Hoda Kotb Salary, Hillary Clinton Fire, Women of the Senate: The Broadsheet Jan. 4

January 4, 2018, 1:26 PM UTC

Good morning, Broadsheet readers! The Senate now boasts a record 22 women, there’s a fire at Hillary Clinton’s place, and—surprise, surprise—Hoda Kotb is being paid a fraction of what Matt Lauer made. Stay warm today!


 Looking the part. I found this piece, titled "How I learned to look believable," both heartrending and hilarious. In it, writer and Ph.D. candidate Eva Hagberg Fisher describes the various outfits she wore to the many "legal, semi-legal and legal-adjacent events" that unfolded after she filed an account of being sexual harassed by her former graduate school adviser. She brilliantly illuminates the impossibility of looking the way a victim "should look"—and reveals happens when you tell a J.Crew clerk, “I need something that looks like I’m destroying the patriarchy.”   New York Times


Meet Senator Smith. Tina Smith was sworn in as Minnesota's newest senator yesterday, becoming the 22nd woman to serve in the current U.S. Senate—a record-breaking milestone. Smith was appointed following the resignation of Al Franken over sexual harassment allegations. For more about her and how she plans to govern, check out this Teen Vogue piece. Fortune

Not Lauer loot. When asked if she's making anything near the estimated $25 million a year that her predecessor Matt Lauer was taking home each year, new Today host Hoda Kotb told People“The answer is no...I’m not making Matt Lauer money. Not even close.” (Her co-host Savannah Guthrie added, "For either of us.") While NBC hasn't confirmed the number, the New York Post is reporting that Kotb is now making $7 million per year.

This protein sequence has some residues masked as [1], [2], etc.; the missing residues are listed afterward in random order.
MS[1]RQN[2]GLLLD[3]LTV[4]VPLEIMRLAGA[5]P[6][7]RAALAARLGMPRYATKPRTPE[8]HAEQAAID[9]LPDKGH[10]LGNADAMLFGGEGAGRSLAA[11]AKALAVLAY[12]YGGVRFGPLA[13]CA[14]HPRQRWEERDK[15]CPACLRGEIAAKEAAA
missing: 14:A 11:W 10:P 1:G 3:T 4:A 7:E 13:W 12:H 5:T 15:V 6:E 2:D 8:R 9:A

The Google gap? The women suing Google for allegedly paying male employees more than their female counterparts have added a plaintiff and narrowed the proposed class of the suit to include more than two dozen specific job titles (including software engineer and project manager). Last month, a San Francisco judge ruled that the original proposed class, "all the women employed by Google in California," was too broad.  Bloomberg

MOVERS AND SHAKERS: Karen Katz, CEO of Neiman Marcus group, is reportedly preparing to step down. MSNBC is promoting Colleen King and Tina Urbanski to executive producer.


We'll miss you! Essence Communications, which includes Essence magazine and its Essence Music Festival, has been acquired by the aptly named Essence Ventures for an undisclosed amount. Previously owned by Fortune parent company Time Inc, Essence's all-black, all-female executive team is lead by president Michelle Ebanks, who will continue in her role. Fortune

 Apple doubles down on Reese. Apple, which has already ordered two seasons of a drama series staring Reese Witherspoon and Jennifer Aniston, is also developing a new original series with Witherspoon on board as executive producer. This one stars Octavia Spencer and is tied to the prominence of true crime podcasts like Serial in pop culture. Fortune

 Khaled shrinks, Oprah's bank account grows. DJ Khaled's plans to use Weight Watchers (and, of course, share details of his slimdown on social media) have boosted shares of the company by nearly 9%. That's a big win for Oprah Winfrey, growing the value of her 10% stake in the company by about $26 million in a 24-hour period. Fortune

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The best way for companies to fight sexual harassment? Let someone else handle it Fortune

After #MeToo comes to the courts  New York Times

Fire breaks out on Hillary and Bill Clinton's property in Chappaqua  Washington Post

Ivanka seeks the presidency—and other big claims from explosive new book  The Guardian


Where do the hardest things come from? They come from deep.
Meryl Streep, on the psychology of playing Katharine Graham in The Post

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